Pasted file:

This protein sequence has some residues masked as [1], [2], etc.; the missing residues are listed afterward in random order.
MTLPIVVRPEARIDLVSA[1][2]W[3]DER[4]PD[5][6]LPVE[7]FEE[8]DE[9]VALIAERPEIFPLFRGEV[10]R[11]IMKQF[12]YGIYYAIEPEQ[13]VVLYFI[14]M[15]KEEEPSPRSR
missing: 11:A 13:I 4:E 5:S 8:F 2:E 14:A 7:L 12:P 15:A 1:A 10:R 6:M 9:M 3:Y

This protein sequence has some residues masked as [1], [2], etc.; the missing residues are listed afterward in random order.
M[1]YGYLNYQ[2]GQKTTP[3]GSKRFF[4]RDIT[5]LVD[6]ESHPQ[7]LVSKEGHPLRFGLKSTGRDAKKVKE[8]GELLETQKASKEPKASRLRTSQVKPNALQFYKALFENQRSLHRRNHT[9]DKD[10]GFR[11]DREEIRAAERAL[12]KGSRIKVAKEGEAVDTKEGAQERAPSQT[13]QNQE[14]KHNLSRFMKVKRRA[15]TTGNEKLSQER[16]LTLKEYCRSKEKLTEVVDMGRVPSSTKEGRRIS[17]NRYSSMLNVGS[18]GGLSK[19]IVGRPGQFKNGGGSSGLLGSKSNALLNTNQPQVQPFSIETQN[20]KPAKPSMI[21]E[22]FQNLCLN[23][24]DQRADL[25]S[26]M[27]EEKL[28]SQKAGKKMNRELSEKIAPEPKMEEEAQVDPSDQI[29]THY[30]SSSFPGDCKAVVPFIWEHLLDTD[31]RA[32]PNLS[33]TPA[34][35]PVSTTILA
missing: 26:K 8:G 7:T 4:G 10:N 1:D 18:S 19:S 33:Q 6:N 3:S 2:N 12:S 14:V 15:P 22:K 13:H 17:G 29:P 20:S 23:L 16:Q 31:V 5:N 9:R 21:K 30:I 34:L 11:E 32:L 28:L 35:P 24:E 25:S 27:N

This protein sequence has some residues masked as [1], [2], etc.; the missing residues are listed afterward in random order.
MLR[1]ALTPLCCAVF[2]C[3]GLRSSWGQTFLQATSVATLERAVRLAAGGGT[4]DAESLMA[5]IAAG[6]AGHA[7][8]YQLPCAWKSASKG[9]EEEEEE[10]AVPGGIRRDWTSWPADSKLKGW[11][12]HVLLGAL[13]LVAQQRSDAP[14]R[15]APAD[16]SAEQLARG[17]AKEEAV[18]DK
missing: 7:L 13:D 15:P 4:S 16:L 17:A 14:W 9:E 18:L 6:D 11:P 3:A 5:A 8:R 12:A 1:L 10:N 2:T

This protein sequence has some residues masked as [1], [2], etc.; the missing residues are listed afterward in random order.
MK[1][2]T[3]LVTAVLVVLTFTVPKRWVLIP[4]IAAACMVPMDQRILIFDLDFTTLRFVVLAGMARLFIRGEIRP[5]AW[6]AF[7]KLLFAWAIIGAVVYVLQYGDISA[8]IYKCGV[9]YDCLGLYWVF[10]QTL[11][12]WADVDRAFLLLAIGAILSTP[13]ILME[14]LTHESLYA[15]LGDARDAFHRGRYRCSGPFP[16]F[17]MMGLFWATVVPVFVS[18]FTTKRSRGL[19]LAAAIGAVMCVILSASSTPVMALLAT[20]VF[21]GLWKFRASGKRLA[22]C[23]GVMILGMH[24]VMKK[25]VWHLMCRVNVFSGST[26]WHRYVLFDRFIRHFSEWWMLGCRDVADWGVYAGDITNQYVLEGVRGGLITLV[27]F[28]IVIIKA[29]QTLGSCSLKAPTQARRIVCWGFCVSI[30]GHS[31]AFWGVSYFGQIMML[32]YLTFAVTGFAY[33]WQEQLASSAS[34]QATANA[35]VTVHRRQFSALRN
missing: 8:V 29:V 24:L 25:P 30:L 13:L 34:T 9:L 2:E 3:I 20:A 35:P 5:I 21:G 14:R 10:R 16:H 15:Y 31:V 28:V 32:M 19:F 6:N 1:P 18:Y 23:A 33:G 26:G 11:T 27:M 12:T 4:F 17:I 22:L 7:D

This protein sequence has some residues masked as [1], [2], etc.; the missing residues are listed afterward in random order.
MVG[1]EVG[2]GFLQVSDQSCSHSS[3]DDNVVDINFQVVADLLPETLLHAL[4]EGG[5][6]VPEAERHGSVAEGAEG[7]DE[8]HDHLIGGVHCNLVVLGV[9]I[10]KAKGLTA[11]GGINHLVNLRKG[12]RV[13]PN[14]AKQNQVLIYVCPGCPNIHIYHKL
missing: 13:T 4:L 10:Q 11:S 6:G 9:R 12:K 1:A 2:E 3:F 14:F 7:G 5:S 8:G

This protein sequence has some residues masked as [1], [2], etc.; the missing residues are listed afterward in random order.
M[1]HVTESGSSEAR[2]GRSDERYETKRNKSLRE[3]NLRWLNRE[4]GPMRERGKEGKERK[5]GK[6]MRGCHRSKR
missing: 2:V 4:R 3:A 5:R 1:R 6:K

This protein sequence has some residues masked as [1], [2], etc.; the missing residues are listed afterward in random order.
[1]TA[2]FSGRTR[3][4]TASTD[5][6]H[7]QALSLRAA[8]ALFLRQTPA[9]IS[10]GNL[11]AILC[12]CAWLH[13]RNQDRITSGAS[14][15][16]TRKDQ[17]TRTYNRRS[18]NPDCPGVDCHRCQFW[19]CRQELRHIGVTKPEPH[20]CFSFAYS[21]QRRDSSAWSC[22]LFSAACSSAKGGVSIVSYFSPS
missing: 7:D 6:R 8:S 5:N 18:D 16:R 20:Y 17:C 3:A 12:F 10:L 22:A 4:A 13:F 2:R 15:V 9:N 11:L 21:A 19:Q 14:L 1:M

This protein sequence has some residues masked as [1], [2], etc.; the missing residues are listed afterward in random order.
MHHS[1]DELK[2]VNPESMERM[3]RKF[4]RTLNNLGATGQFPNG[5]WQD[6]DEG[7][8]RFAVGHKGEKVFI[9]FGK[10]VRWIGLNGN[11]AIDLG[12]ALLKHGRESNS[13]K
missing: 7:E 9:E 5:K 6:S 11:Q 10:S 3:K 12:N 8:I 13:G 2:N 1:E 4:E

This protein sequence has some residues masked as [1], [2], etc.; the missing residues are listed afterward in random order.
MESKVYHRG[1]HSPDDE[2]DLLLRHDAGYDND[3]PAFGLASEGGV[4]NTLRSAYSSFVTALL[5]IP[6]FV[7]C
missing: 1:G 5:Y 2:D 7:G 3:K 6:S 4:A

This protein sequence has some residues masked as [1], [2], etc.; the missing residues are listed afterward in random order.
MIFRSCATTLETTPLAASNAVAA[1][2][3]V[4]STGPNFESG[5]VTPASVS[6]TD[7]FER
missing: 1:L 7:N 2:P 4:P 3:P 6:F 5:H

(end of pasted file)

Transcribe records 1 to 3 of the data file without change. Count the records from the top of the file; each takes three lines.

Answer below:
This protein sequence has some residues masked as [1], [2], etc.; the missing residues are listed afterward in random order.
MTLPIVVRPEARIDLVSA[1][2]W[3]DER[4]PD[5][6]LPVE[7]FEE[8]DE[9]VALIAERPEIFPLFRGEV[10]R[11]IMKQF[12]YGIYYAIEPEQ[13]VVLYFI[14]M[15]KEEEPSPRSR
missing: 11:A 13:I 4:E 5:S 8:F 2:E 14:A 7:L 12:P 15:A 1:A 10:R 6:M 9:M 3:Y

This protein sequence has some residues masked as [1], [2], etc.; the missing residues are listed afterward in random order.
M[1]YGYLNYQ[2]GQKTTP[3]GSKRFF[4]RDIT[5]LVD[6]ESHPQ[7]LVSKEGHPLRFGLKSTGRDAKKVKE[8]GELLETQKASKEPKASRLRTSQVKPNALQFYKALFENQRSLHRRNHT[9]DKD[10]GFR[11]DREEIRAAERAL[12]KGSRIKVAKEGEAVDTKEGAQERAPSQT[13]QNQE[14]KHNLSRFMKVKRRA[15]TTGNEKLSQER[16]LTLKEYCRSKEKLTEVVDMGRVPSSTKEGRRIS[17]NRYSSMLNVGS[18]GGLSK[19]IVGRPGQFKNGGGSSGLLGSKSNALLNTNQPQVQPFSIETQN[20]KPAKPSMI[21]E[22]FQNLCLN[23][24]DQRADL[25]S[26]M[27]EEKL[28]SQKAGKKMNRELSEKIAPEPKMEEEAQVDPSDQI[29]THY[30]SSSFPGDCKAVVPFIWEHLLDTD[31]RA[32]PNLS[33]TPA[34][35]PVSTTILA
missing: 26:K 8:G 7:T 4:G 10:N 1:D 18:S 19:S 33:Q 6:N 3:S 2:N 12:S 14:V 15:P 22:K 13:H 17:G 29:P 20:S 23:L 16:Q 31:V 5:N 9:R 21:K 30:I 34:L 11:E 32:L 28:L 35:P 24:E 25:S 27:N

This protein sequence has some residues masked as [1], [2], etc.; the missing residues are listed afterward in random order.
MLR[1]ALTPLCCAVF[2]C[3]GLRSSWGQTFLQATSVATLERAVRLAAGGGT[4]DAESLMA[5]IAAG[6]AGHA[7][8]YQLPCAWKSASKG[9]EEEEEE[10]AVPGGIRRDWTSWPADSKLKGW[11][12]HVLLGAL[13]LVAQQRSDAP[14]R[15]APAD[16]SAEQLARG[17]AKEEAV[18]DK
missing: 7:L 13:D 15:P 4:S 16:L 17:A 14:W 9:E 18:L 6:D 11:P 3:A 5:A 8:R 12:A 1:L 10:N 2:T